Fungal Skin Infection: Tinea Versicolor

Is this a fungal infection?


You have spots on your skin? Really pale spots? Or new really dark spots? They're not red. They're not freckles. They don't affect areas of your skin out in the sun. Instead, it's the back of your neck, your chest, your upper back.

The bad news: You may have a fungal infection.

The good news: If so, it's totally treatable.

What sort of new spots do you have on your skin?

Maybe on your upper back, your chest, your neck.

They are often lighter but they may be darker than the rest of your skin. They can be pinkish or even salmon colored. They can be tan or brown. 

They probably appeared slowly. Maybe over time the spots coalesced in to patches. These patches can be scaly and maybe measure a centimeter or 2 or 3.

Some may be itchy and dry.

They may get worse with a tan. They may go away when it gets cooler and then come back in summer when it's hot and humid.

If so, what causes it? 

In some cases this can be caused by Tinea Versicolor. This is a fungal infection caused by the fungus Malassezia furfur. [Say that word out loud, it's probably the best, most fun name of a fungus]. The fungus used to be called Pityrosporum.

Is this a problem?

This fungal infection doesn't usually cause anything more than spots. Most people don't like seeing spots on their skin, but there's not usually anything else associated with it.

There are rare (very rare) cases when this fungus (Malassezia furfur) is associated with more serious infections, such as in newborns (who can be very vulnerable to any infection) or an adult with immune deficiency (like leukemia or another cancer).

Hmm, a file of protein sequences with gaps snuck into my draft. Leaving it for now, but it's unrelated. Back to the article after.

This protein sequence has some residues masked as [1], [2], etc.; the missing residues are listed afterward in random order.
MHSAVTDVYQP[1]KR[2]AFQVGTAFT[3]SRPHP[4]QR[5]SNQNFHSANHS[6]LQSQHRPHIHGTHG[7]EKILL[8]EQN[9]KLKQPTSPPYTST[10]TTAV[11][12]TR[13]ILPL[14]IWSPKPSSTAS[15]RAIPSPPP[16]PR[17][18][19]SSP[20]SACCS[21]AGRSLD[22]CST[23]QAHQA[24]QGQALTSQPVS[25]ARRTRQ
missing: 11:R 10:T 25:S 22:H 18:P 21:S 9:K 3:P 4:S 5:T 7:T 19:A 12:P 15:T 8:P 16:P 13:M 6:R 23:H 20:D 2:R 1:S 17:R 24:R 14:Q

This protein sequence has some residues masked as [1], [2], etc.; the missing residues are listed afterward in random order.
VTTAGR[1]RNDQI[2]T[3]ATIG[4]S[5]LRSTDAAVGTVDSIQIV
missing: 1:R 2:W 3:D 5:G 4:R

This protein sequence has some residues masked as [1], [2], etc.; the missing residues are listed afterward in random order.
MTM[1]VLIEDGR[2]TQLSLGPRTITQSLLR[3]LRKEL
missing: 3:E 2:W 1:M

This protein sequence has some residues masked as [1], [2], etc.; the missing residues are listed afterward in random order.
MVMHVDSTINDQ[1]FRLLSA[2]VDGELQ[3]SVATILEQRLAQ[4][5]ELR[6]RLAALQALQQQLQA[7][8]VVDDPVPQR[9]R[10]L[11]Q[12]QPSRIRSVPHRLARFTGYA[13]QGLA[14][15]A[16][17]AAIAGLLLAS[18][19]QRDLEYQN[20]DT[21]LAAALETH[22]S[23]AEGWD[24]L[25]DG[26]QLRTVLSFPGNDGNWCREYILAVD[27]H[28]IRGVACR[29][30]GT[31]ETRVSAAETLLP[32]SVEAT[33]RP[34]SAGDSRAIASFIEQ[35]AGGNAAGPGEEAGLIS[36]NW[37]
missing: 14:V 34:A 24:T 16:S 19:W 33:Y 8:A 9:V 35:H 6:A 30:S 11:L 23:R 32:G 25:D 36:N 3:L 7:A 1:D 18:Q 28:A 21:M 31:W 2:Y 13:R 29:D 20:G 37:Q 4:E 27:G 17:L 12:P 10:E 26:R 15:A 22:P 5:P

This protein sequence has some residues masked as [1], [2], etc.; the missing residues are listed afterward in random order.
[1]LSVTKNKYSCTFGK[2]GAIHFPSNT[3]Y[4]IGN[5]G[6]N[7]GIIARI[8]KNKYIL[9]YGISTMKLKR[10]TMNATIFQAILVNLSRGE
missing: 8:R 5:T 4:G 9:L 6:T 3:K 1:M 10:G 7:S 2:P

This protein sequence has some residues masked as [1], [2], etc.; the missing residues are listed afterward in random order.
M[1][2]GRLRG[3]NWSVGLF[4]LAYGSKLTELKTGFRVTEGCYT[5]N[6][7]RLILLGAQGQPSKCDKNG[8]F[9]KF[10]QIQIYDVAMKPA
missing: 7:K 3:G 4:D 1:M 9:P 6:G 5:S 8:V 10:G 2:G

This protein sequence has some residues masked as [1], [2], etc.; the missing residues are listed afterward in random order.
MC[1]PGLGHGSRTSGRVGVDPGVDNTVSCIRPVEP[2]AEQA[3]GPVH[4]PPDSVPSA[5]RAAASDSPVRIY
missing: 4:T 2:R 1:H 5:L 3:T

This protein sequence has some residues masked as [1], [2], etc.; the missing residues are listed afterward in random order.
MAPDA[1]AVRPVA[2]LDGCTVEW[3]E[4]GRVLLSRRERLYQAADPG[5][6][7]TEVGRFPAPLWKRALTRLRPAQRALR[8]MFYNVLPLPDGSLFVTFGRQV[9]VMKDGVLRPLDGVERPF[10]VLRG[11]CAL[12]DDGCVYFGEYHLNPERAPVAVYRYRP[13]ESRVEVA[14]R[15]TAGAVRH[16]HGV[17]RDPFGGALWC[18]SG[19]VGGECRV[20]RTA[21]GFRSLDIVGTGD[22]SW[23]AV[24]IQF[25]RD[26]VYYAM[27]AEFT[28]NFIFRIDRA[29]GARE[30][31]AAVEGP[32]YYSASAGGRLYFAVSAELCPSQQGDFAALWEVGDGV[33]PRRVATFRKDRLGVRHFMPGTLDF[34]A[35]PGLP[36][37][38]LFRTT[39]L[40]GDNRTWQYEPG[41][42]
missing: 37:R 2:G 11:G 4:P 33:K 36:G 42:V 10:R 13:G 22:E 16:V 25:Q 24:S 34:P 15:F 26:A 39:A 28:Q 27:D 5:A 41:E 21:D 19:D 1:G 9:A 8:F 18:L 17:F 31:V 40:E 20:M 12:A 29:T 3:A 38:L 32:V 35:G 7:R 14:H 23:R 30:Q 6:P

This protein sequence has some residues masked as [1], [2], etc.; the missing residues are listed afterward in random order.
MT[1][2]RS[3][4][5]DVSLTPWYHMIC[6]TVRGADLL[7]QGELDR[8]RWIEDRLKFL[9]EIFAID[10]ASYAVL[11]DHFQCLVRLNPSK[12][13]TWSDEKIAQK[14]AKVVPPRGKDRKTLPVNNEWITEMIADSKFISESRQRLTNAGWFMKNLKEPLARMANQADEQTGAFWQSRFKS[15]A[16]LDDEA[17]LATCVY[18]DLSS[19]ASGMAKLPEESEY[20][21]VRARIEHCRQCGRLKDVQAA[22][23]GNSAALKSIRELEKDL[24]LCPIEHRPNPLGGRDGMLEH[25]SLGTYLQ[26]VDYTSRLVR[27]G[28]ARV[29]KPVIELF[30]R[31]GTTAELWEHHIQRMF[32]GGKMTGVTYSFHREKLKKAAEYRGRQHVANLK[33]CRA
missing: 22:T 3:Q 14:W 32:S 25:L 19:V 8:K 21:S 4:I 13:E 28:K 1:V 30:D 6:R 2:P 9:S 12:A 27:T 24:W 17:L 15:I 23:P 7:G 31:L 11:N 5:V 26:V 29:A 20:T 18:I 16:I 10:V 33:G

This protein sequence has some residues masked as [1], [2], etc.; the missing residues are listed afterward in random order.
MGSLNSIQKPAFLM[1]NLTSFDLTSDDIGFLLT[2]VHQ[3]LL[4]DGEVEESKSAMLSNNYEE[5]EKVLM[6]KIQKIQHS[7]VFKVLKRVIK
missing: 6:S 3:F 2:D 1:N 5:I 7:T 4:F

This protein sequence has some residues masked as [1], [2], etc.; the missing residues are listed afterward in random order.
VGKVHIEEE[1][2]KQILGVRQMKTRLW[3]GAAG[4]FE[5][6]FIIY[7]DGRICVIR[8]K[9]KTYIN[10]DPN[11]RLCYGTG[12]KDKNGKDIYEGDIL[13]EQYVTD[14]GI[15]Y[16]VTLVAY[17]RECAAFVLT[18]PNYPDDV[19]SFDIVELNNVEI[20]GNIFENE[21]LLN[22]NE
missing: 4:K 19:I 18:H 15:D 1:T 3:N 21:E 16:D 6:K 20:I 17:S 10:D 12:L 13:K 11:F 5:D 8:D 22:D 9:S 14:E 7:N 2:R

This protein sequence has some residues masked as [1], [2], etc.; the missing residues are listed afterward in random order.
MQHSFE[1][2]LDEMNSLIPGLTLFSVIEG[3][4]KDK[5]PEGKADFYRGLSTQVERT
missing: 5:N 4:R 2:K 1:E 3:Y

Can the spots go away?

Yes, the spots can go away. If you live in a place with cool winters, you may see the spots disappear as the temperature and humidity drop and you sweat less.

Treatments can also make the years go away. The skin may still stay a different color in these spots for a few weeks or months, but should turn back to normal. Be careful to protect your skin from the sun during this time so the color returns evenly. 

The infection can come back. When the weather is warm again or you travel to a warm spot, the yeast may quickly grow again on oily skin. You may have to be prepared with a cleanser to respond.

How do I treat this?

Once the infection is diagnosed by a healthcare professional, you can be offered a fairly easy and straightforward treatment.

Your healthcare provider may recommend antifungal creams (which may be over-the-counter, like ketoconazole) and shampoos containing selenium sulfide (often found in anti-dandruff shampoos) to use on affected areas.

You may be given cleansers to use every month or so, especially in hot or humid areas, to prevent multiple recurrences.

In rare cases, you may be given an anti-fungal pill. It's important to tell your doctor if you have any liver problems or are taking any other medications.

You should talk to your healthcare provider about what is best for you.

Did I get this when I was traveling?

Possibly, warm weather and sweaty, oily skin make this yeast thrive. Some find it returns in the summer or when traveling to hot and humid locales.

Who gets this?

  • Those in hot, humid weather, who are sweating
  • Those with oily skin
  • Teens and young adults are more prone to infection (with oily skin)
  • Anyone with any skin color can be affected.
  • Those with weakened immune systems 

The fungus lives on the oil (fat) from oily or sweaty skin. Older adults and young children are less likely to have this infection, as they have less oily skin. Some may have the infection recede and come back each year as the weather changes. 

How is it diagnosed?

The physical appearance of the spots and the history (hot, humid weather and oily skin) will point to a diagnosis. The diagnosis can be confirmed by one or two simple tests. Your healthcare provider can make the diagnosis by examination of the skin with a special light, a Wood’s lamp, which makes the fungus on the skin appear yellowish green. The diagnosis can also be made by gently scraping some affected skin and examining it under a microscope with methylene blue which will show what look like "spaghetti" - hyphae - and “meatballs” - spores.


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